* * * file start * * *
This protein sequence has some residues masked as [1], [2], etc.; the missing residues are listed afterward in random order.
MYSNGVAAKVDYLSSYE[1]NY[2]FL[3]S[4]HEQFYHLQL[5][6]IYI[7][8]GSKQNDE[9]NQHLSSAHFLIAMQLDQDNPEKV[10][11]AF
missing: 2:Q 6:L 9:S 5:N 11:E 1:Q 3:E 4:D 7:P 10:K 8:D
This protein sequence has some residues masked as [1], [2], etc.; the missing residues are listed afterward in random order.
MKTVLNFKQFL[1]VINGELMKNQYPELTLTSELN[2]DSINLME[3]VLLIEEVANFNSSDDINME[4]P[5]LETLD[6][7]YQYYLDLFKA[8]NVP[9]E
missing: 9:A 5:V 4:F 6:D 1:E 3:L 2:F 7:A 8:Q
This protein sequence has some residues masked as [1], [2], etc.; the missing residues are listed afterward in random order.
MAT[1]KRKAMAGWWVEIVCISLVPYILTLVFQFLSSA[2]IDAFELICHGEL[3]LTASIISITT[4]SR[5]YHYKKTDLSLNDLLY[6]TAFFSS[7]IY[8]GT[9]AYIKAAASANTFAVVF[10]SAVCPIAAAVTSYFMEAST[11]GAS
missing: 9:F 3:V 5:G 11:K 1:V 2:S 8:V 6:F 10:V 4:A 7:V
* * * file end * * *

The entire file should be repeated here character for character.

This protein sequence has some residues masked as [1], [2], etc.; the missing residues are listed afterward in random order.
MYSNGVAAKVDYLSSYE[1]NY[2]FL[3]S[4]HEQFYHLQL[5][6]IYI[7][8]GSKQNDE[9]NQHLSSAHFLIAMQLDQDNPEKV[10][11]AF
missing: 2:Q 6:L 9:S 5:N 11:E 1:Q 3:E 4:D 7:P 10:K 8:D
This protein sequence has some residues masked as [1], [2], etc.; the missing residues are listed afterward in random order.
MKTVLNFKQFL[1]VINGELMKNQYPELTLTSELN[2]DSINLME[3]VLLIEEVANFNSSDDINME[4]P[5]LETLD[6][7]YQYYLDLFKA[8]NVP[9]E
missing: 9:A 5:V 4:F 6:D 1:E 3:L 2:F 7:A 8:Q
This protein sequence has some residues masked as [1], [2], etc.; the missing residues are listed afterward in random order.
MAT[1]KRKAMAGWWVEIVCISLVPYILTLVFQFLSSA[2]IDAFELICHGEL[3]LTASIISITT[4]SR[5]YHYKKTDLSLNDLLY[6]TAFFSS[7]IY[8]GT[9]AYIKAAASANTFAVVF[10]SAVCPIAAAVTSYFMEAST[11]GAS
missing: 9:F 3:V 5:G 11:K 1:V 2:S 8:V 6:F 10:V 4:A 7:V